Mother turned back to her work and father asked: "Is he gone?" One of us children answered, "Yes." Quickly father said, "Follow him, go out and see where he goes." We did so. Father and several of us children went immediately, but the man was nowhere in sight. We asked neighbors caning up the street and others coming down it. But none of them had seen him. A normal man could not have walked more than 15 or 20 rods, from the time he left our door, til we were out looking for him. Thereupon father said, "He must be one of the Nephite Apostles, who were permitted to tarry upon the earth." We do not know that certainly, but his sudden disappearance could not be otherwise accounted for, and what he said came literally true.
Not long afterward, father in common with many other polygamous men, was hunted and obliged to flee from home and to hide where he could. He walked from place to place. Worked a little while where he could find employment but could not stay long in one place for danger of being arrested by U.S. Marshals and sent to jail. He slept in hay-stacks, in shacks and sheds, and begged food, much as a tramp and finally was taken and sent to prison for a short term, through the leniency of the Judge, because of father's appearance of illness and old age.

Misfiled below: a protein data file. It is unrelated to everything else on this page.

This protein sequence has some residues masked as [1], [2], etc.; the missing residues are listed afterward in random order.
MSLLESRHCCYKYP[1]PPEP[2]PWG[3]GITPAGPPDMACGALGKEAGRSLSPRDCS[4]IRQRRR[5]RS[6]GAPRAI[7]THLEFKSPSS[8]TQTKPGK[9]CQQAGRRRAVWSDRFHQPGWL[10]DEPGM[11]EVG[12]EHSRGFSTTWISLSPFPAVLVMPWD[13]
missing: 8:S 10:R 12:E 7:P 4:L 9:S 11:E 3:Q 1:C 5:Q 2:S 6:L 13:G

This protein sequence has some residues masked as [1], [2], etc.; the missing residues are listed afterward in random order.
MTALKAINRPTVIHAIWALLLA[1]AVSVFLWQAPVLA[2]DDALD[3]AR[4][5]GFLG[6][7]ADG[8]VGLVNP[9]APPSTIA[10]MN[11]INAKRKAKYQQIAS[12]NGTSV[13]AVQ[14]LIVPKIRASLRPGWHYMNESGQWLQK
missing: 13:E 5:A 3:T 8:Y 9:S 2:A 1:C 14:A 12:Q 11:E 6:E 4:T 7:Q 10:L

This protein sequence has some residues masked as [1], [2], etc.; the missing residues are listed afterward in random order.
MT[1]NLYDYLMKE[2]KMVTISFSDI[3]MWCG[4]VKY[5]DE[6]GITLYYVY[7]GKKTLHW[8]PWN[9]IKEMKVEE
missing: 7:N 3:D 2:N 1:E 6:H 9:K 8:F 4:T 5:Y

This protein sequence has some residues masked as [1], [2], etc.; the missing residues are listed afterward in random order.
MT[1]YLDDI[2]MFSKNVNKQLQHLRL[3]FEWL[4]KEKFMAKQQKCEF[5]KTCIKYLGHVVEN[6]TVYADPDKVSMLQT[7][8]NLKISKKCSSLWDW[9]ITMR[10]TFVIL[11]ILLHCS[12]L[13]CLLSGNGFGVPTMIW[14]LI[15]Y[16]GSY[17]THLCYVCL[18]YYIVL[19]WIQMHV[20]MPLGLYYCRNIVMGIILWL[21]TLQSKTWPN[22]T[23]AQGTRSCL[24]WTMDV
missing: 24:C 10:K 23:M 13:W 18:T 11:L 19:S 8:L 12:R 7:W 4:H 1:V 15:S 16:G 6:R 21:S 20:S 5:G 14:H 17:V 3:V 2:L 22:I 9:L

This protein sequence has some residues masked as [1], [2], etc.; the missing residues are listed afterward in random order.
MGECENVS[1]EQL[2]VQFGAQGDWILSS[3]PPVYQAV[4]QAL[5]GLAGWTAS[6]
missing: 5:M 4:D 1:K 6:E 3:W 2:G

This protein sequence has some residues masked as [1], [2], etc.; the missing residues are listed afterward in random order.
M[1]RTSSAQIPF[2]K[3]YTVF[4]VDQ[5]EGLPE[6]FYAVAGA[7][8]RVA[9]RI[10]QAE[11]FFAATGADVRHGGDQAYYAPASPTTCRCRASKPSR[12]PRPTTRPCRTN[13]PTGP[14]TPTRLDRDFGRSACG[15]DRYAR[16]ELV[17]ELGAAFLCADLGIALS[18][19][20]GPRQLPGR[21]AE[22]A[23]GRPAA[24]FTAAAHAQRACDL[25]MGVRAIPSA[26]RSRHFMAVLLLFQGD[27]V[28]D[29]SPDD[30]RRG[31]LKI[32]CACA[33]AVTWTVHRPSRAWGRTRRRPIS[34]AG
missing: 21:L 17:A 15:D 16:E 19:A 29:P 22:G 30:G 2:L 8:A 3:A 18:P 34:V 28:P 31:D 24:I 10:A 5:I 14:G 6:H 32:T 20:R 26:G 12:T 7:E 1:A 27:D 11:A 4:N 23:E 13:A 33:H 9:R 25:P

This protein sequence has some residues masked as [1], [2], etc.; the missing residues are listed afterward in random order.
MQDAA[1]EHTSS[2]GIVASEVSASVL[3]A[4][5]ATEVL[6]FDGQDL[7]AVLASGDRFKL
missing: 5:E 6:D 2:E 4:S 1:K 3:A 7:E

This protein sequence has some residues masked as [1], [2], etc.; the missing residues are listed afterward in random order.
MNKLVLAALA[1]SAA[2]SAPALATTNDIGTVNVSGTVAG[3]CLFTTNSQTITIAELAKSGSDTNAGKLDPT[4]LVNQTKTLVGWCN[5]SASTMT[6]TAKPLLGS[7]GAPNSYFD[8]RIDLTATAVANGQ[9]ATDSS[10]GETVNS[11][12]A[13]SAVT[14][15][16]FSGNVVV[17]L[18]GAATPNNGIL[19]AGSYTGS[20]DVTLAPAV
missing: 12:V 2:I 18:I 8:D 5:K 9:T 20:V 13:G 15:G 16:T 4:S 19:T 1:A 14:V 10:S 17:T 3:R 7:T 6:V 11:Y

Mother said that when father was brought into court, to be sentenced, having previously been tried and found guilty of having mere than one wife, he looked unusually pale and trembly, and the Judge remarked, "Well, Mr. Cock, it appears like you are not going to be long with us." We shall therefore give you a short term and \ve hope you will never come before this court again, on a like charge. You are therefore sentenced to serve thirty days .in the Utah State Penitentiary." Father at that time was about 69 years of age.
After having served his prison term, he still dared not be found at home, therefore he decided to move to Ham's Fork, Wyoming."
Note: Many of the details of the above account vary with the
story as my mother, Idalia Cook Covey, remembers her mother telling her about
it, but the fact that the family felt that the visitor was indeed, one of the
Three Nephites is the same.
Uncle Moses remembers the night grandfather got hare fran jail. He says, "The night he returned home, I remember very well for it was in the winter time and when he entered the nouse his beard was all covered with frost so thick we could hardly see his face."